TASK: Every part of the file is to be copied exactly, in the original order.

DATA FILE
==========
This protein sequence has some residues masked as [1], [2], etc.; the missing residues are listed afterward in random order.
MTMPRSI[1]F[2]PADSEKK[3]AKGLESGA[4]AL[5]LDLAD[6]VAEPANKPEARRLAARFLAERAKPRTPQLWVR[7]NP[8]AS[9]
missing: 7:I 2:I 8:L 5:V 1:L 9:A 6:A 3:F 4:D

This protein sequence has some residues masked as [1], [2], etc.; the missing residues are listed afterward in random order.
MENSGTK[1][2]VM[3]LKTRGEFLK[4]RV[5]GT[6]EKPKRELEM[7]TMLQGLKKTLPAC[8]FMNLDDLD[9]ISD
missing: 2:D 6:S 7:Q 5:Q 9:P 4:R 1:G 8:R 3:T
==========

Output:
This protein sequence has some residues masked as [1], [2], etc.; the missing residues are listed afterward in random order.
MTMPRSI[1]F[2]PADSEKK[3]AKGLESGA[4]AL[5]LDLAD[6]VAEPANKPEARRLAARFLAERAKPRTPQLWVR[7]NP[8]AS[9]
missing: 7:I 2:I 8:L 5:V 1:L 9:A 6:A 3:F 4:D

This protein sequence has some residues masked as [1], [2], etc.; the missing residues are listed afterward in random order.
MENSGTK[1][2]VM[3]LKTRGEFLK[4]RV[5]GT[6]EKPKRELEM[7]TMLQGLKKTLPAC[8]FMNLDDLD[9]ISD
missing: 2:D 6:S 7:Q 5:Q 9:P 4:R 1:G 8:R 3:T